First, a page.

It only makes sense. For years in the United States, each state created their own standards for mathematics. Some had as many as 100 standards to be taught every year with no consistency across the county. Shouldn’t math be the same in Maryland, Michigan, Wisconsin, Colorado, Arizona, and in fact throughout the country?
During the last 50 years it is no secret that the United States has been falling further and further behind in international testing. Finally, the National Governors Association Center for Best Practices and the Council of Chief State School Officers along with others created a commission to examine the state of math and language arts education in this country with the intent of improving the education of today’s young people.
Their Mission Statement (http://www.corestandards.org/):
The Common Core State Standards provide a consistent, clear understanding of what students are expected to learn, so teachers and parents know what they need to do to help them. The standards are designed to be robust and relevant to the real world, reflecting the knowledge and skills that our young people need for success in college and careers. With American students fully prepared for the future, our communities will be best positioned to compete successfully in the global economy.
The result is a set of standards that not only addresses what students learn, but how they learn. Instead of trying to learn everything, every year, the Common Core State Standards provide unique content standards for each grade level. Every year fewer standards will be covered, providing more time for understanding the math instead of just memorizing it. Each subsequent year students will use those concepts that have been previously taught to learn new concepts. Students are responsible for what they have been taught year to year.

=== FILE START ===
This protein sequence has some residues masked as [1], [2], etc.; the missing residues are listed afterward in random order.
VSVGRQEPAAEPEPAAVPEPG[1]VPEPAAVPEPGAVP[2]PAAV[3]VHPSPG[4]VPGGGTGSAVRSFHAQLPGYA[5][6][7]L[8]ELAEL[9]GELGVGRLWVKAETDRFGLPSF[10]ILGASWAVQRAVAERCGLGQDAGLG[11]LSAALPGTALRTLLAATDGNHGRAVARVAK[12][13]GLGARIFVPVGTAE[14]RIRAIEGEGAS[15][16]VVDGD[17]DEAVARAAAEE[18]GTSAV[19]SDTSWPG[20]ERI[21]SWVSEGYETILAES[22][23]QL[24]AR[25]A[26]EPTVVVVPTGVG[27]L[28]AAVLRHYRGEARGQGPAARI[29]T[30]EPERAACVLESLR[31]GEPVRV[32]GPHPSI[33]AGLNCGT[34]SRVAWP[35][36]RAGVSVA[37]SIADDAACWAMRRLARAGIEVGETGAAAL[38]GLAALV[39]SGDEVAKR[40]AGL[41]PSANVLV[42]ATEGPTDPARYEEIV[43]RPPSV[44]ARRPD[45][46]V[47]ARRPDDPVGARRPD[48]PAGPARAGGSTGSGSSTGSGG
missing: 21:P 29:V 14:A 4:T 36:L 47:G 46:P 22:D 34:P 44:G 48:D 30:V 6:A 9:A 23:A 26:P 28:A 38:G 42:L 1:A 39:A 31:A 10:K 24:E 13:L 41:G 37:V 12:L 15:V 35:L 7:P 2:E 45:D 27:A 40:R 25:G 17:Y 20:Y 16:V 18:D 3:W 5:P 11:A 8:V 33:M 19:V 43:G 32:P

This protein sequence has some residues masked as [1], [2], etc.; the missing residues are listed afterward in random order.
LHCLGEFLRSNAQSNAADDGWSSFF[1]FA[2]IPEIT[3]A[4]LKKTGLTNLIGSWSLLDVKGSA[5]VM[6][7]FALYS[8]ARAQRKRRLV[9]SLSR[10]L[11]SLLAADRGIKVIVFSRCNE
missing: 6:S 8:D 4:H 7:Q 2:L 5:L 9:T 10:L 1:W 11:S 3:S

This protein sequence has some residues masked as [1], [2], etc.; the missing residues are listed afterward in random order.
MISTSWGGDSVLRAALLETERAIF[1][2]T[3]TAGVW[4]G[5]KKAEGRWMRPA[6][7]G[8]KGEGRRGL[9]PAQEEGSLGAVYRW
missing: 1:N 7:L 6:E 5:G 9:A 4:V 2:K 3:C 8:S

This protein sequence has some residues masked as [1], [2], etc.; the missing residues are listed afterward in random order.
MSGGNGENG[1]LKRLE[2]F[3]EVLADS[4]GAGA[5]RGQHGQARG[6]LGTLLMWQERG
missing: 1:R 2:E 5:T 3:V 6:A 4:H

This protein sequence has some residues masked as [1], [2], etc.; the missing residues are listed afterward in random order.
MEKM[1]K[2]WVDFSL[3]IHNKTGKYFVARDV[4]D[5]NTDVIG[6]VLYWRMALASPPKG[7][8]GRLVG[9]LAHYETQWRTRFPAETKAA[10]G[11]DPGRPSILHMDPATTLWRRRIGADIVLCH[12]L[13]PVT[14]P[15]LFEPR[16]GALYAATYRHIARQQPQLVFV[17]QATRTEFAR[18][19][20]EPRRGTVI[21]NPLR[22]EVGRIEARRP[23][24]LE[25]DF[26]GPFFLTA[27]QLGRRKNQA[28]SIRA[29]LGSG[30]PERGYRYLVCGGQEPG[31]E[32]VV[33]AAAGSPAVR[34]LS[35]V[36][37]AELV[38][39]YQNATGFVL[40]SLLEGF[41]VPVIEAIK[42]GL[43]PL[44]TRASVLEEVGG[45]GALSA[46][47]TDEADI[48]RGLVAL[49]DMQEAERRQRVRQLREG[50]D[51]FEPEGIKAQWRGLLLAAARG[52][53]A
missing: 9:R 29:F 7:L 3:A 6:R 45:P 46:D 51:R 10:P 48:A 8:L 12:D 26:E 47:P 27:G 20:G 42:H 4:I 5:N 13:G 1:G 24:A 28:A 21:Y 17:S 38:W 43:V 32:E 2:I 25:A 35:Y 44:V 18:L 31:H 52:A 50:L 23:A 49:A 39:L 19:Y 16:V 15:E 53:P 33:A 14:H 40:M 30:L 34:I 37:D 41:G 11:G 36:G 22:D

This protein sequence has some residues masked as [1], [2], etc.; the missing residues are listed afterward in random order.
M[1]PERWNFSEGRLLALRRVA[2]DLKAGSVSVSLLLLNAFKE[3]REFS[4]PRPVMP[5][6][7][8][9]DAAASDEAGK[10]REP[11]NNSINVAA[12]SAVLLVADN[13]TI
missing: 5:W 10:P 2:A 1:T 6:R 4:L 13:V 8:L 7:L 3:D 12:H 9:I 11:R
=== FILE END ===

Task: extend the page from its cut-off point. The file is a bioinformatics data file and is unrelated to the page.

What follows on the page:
Along with the content standards, the Common Core Standards for Mathematical Practice indicate that we want students to make sense of the mathematics they study. Students should be able to reason and support the processes they develop. They need to know which tools to use and when they are appropriate. Mathematics is all about patterns and students need to be able to recognize the patterns to further their understanding.
As we are educating today’s students for jobs that do not yet exist, we need to address their ability to understand what they have learned so they can apply it to the challenges of tomorrow. The Common Core State Standards and the Mathematical Practices provide that opportunity to our young people so that they can compete in the global society of tomorrow.